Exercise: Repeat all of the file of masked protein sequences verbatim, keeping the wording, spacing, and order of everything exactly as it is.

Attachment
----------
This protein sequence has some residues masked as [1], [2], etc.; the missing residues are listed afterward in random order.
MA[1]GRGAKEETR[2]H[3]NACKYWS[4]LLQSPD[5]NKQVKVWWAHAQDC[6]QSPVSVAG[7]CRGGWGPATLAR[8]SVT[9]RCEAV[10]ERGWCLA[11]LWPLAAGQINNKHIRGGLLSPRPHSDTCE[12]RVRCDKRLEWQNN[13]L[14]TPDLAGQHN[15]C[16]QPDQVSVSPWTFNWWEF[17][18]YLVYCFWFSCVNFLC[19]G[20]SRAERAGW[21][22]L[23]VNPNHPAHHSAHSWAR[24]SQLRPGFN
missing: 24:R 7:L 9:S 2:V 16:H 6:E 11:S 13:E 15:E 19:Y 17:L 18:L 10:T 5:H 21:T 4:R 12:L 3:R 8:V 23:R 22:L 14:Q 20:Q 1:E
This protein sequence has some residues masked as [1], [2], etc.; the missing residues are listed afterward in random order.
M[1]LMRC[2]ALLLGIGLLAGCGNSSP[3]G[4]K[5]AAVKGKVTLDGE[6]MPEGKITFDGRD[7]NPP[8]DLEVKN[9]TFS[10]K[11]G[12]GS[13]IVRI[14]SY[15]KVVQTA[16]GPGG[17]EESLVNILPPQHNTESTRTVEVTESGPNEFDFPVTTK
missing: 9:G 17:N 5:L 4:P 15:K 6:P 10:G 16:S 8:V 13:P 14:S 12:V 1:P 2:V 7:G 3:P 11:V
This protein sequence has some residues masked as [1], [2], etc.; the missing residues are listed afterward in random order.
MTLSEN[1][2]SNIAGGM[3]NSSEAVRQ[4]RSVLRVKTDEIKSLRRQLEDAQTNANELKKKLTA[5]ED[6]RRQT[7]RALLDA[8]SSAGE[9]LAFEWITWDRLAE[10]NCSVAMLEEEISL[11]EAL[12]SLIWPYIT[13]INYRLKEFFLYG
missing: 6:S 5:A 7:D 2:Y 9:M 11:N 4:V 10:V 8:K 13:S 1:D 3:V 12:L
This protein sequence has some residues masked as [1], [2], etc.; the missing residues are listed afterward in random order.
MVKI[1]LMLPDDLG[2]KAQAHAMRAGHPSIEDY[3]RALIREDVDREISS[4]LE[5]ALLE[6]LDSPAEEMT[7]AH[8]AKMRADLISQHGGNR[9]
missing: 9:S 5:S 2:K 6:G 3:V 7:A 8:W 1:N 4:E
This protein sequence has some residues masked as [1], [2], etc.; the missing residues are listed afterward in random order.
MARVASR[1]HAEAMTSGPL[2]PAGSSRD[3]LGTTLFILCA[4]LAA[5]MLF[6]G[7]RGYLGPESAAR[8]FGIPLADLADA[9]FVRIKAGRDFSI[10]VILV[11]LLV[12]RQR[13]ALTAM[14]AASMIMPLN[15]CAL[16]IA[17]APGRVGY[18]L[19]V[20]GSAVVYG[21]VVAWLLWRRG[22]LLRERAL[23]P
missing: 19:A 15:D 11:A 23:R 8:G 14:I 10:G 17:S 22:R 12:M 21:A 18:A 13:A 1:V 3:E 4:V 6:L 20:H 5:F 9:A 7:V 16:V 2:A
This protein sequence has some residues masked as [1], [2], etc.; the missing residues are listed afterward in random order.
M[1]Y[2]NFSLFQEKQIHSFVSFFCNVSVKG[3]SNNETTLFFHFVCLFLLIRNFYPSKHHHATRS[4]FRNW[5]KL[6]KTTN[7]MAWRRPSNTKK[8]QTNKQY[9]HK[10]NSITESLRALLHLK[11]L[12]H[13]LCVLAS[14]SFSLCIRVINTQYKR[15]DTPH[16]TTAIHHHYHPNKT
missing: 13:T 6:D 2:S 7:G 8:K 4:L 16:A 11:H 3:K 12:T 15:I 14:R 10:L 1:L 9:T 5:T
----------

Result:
This protein sequence has some residues masked as [1], [2], etc.; the missing residues are listed afterward in random order.
MA[1]GRGAKEETR[2]H[3]NACKYWS[4]LLQSPD[5]NKQVKVWWAHAQDC[6]QSPVSVAG[7]CRGGWGPATLAR[8]SVT[9]RCEAV[10]ERGWCLA[11]LWPLAAGQINNKHIRGGLLSPRPHSDTCE[12]RVRCDKRLEWQNN[13]L[14]TPDLAGQHN[15]C[16]QPDQVSVSPWTFNWWEF[17][18]YLVYCFWFSCVNFLC[19]G[20]SRAERAGW[21][22]L[23]VNPNHPAHHSAHSWAR[24]SQLRPGFN
missing: 24:R 7:L 9:S 2:V 16:H 6:E 11:S 13:E 15:E 19:Y 17:L 18:L 10:T 5:H 21:T 4:R 12:L 3:R 8:V 23:R 22:L 14:Q 20:Q 1:E
This protein sequence has some residues masked as [1], [2], etc.; the missing residues are listed afterward in random order.
M[1]LMRC[2]ALLLGIGLLAGCGNSSP[3]G[4]K[5]AAVKGKVTLDGE[6]MPEGKITFDGRD[7]NPP[8]DLEVKN[9]TFS[10]K[11]G[12]GS[13]IVRI[14]SY[15]KVVQTA[16]GPGG[17]EESLVNILPPQHNTESTRTVEVTESGPNEFDFPVTTK
missing: 9:G 17:N 5:L 4:P 15:K 6:P 10:G 16:S 8:V 13:P 14:S 12:V 1:P 2:V 7:G 3:P 11:V
This protein sequence has some residues masked as [1], [2], etc.; the missing residues are listed afterward in random order.
MTLSEN[1][2]SNIAGGM[3]NSSEAVRQ[4]RSVLRVKTDEIKSLRRQLEDAQTNANELKKKLTA[5]ED[6]RRQT[7]RALLDA[8]SSAGE[9]LAFEWITWDRLAE[10]NCSVAMLEEEISL[11]EAL[12]SLIWPYIT[13]INYRLKEFFLYG
missing: 6:S 5:A 7:D 2:Y 9:M 11:N 4:V 10:V 8:K 13:S 1:D 3:V 12:L
This protein sequence has some residues masked as [1], [2], etc.; the missing residues are listed afterward in random order.
MVKI[1]LMLPDDLG[2]KAQAHAMRAGHPSIEDY[3]RALIREDVDREISS[4]LE[5]ALLE[6]LDSPAEEMT[7]AH[8]AKMRADLISQHGGNR[9]
missing: 9:S 5:S 2:K 6:G 3:V 7:A 8:W 1:N 4:E
This protein sequence has some residues masked as [1], [2], etc.; the missing residues are listed afterward in random order.
MARVASR[1]HAEAMTSGPL[2]PAGSSRD[3]LGTTLFILCA[4]LAA[5]MLF[6]G[7]RGYLGPESAAR[8]FGIPLADLADA[9]FVRIKAGRDFSI[10]VILV[11]LLV[12]RQR[13]ALTAM[14]AASMIMPLN[15]CAL[16]IA[17]APGRVGY[18]L[19]V[20]GSAVVYG[21]VVAWLLWRRG[22]LLRERAL[23]P
missing: 19:A 15:D 11:A 23:R 8:G 14:I 10:G 17:S 22:R 12:M 21:A 18:A 13:A 1:V 3:E 4:V 6:L 20:H 5:F 9:A 7:V 16:V 2:A
This protein sequence has some residues masked as [1], [2], etc.; the missing residues are listed afterward in random order.
M[1]Y[2]NFSLFQEKQIHSFVSFFCNVSVKG[3]SNNETTLFFHFVCLFLLIRNFYPSKHHHATRS[4]FRNW[5]KL[6]KTTN[7]MAWRRPSNTKK[8]QTNKQY[9]HK[10]NSITESLRALLHLK[11]L[12]H[13]LCVLAS[14]SFSLCIRVINTQYKR[15]DTPH[16]TTAIHHHYHPNKT
missing: 13:T 6:D 2:S 7:G 8:K 4:L 16:A 11:H 3:K 12:T 15:I 14:R 10:L 1:L 9:T 5:T